The different technologies behind 3D Printing
Posted By sculpteo on Aug 8, 2011 | 5 commentsWhat we call “3D Printing” includes different fabrication methods. It would be more accurate to call it “Additive Manufacturing”. Only one technology works like printing and worth to be called 3D Printing: it’s 3DP.
– Stereo Lithography Apparatus (SLA) use a vat of liquid UV-curable photopolymer “resin” and a UV laser. Exposure to the UV laser light cures, solidifies the pattern traced on the resin. It was developed by Chuck W. Hull (co-founder of 3D Systems) in 1986
– PolyJet inkjet technology works by jetting photopolymer materials in thin layers onto a build tray layer. Each photopolymer layer is cured by UV light immediately after it is jetted. It was developed by Objet Geometries in early 2000
– Selective Laser Sintering (SLS) uses a high power laser to fuse small particles of plastic, metal (direct metal laser sintering), ceramic, or glass powders. It was developed and patented by Dr. Carl Deckard at the University of Texas at Austin in the mid-1980s, under sponsorship of DARPA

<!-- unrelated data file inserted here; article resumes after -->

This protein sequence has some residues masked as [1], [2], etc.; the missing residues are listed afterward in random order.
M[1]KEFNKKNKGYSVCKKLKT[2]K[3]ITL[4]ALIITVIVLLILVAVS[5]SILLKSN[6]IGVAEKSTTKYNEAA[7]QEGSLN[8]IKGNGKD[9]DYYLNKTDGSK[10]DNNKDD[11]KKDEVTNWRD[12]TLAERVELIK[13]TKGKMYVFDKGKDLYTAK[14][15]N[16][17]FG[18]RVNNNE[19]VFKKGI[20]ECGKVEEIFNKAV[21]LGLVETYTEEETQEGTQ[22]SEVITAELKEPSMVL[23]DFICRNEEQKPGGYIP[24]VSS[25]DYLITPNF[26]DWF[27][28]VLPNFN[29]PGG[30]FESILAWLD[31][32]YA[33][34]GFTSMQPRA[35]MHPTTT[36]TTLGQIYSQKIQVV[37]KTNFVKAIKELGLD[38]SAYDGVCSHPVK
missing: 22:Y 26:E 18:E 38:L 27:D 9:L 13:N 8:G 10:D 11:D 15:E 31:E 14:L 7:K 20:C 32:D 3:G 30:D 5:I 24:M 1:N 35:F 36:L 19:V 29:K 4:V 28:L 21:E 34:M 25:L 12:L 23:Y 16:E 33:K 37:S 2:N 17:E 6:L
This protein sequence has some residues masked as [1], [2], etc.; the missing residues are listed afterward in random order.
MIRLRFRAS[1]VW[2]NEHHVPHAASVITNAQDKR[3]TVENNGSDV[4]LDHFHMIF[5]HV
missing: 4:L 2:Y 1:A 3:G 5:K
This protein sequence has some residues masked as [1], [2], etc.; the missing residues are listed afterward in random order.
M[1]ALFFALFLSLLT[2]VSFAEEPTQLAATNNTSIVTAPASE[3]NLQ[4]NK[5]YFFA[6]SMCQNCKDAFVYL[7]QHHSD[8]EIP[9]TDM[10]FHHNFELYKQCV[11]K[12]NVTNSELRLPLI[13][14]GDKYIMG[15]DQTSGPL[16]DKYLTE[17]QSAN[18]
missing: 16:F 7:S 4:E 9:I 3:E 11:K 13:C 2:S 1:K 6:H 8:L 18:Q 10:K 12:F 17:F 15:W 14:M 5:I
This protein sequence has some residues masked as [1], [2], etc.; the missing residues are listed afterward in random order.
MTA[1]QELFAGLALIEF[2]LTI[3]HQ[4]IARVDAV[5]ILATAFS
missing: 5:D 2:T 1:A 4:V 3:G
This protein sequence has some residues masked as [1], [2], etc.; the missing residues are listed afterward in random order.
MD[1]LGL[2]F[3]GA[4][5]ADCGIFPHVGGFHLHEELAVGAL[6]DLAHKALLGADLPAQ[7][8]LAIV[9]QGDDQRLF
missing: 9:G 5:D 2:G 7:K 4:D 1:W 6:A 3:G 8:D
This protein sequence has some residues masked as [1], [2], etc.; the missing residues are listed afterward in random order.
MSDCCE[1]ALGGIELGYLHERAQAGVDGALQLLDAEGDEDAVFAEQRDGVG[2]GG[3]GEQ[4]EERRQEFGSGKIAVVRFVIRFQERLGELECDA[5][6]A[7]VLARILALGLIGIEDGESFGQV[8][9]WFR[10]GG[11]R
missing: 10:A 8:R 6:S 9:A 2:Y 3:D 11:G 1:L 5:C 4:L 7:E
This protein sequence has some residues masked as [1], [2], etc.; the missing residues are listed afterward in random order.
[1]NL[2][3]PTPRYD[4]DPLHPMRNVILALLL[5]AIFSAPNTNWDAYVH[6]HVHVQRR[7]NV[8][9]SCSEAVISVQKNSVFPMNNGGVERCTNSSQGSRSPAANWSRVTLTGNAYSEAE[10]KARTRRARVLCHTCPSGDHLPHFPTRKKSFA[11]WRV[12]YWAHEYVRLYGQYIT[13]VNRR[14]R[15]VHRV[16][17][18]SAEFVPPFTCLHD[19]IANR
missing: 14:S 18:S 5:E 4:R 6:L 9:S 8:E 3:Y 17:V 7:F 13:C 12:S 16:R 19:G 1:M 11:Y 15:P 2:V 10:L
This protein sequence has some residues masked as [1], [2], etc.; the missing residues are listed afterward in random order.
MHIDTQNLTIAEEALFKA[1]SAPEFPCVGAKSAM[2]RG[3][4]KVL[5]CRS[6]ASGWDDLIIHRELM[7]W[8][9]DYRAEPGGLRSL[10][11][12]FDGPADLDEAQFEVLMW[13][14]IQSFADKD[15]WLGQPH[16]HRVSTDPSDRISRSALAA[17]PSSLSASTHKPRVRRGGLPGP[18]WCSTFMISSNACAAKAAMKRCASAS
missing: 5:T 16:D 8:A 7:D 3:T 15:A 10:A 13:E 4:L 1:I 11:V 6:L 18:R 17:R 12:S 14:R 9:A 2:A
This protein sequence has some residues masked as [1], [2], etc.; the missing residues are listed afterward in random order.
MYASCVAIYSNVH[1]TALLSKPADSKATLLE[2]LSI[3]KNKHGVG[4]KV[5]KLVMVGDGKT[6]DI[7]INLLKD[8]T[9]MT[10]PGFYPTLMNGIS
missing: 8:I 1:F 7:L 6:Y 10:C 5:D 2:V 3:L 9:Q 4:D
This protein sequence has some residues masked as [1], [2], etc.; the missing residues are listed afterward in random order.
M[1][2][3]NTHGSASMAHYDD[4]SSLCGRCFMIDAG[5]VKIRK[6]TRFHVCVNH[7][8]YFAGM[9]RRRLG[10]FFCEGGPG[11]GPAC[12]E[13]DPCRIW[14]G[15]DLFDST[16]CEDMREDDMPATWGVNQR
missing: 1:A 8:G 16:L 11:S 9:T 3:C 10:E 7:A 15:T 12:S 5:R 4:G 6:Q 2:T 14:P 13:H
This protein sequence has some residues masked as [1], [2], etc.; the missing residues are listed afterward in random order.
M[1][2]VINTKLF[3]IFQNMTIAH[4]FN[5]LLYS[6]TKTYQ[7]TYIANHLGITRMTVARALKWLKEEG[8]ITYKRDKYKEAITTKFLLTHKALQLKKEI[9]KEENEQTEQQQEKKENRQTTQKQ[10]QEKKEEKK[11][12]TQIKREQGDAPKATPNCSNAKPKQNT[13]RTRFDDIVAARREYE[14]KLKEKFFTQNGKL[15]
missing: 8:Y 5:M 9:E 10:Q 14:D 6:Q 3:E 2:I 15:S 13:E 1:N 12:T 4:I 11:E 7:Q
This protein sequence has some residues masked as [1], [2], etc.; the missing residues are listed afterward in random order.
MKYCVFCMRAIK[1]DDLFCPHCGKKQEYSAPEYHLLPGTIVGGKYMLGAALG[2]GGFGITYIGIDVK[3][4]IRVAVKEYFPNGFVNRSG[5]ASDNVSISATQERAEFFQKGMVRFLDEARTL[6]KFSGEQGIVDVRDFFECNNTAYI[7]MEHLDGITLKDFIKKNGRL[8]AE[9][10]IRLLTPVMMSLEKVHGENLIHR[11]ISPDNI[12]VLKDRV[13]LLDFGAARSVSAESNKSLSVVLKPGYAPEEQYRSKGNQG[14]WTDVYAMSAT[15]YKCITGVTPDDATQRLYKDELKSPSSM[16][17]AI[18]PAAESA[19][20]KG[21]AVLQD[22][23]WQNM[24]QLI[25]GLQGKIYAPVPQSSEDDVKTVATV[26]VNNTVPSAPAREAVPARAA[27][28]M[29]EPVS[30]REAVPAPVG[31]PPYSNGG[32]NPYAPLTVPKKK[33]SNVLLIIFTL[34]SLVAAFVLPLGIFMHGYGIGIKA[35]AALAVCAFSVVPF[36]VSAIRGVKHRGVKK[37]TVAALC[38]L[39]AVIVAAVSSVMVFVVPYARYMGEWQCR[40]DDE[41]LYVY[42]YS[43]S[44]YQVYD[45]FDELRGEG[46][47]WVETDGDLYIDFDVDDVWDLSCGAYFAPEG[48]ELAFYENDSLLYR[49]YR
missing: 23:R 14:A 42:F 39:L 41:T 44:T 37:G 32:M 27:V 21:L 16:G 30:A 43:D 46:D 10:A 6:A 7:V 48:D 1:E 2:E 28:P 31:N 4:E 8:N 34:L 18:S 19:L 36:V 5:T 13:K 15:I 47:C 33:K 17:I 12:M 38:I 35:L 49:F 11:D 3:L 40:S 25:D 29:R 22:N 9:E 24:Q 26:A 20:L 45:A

– 3 Dimensional Printing (3DP) uses an inkjet printing system to deposit a liquid binder that solidifies thin layers of powder. That’s the real “3D Printing” technology. It was developed at the Massachusetts Institute of Technology (MIT) in the late 1980s. This technology is licensed by several compagnies including ZCorporation
– Fused Deposition Modeling (FDM) uses a nozzle to deposit molten polymer onto a support structure. It was developed by S. Scott Crump (Stratasys co-founder) in the late 1980s and commercialized in 1990. The most famous DIY 3D Printers use the FDM technology.
– Electron Beam Melting (EBM) uses an electron beam to melt metal powder in a high vacuum. Unlike some metal sintering techniques, the parts are fully dense, void-free, and extremely strong. It was developed by Arcam AB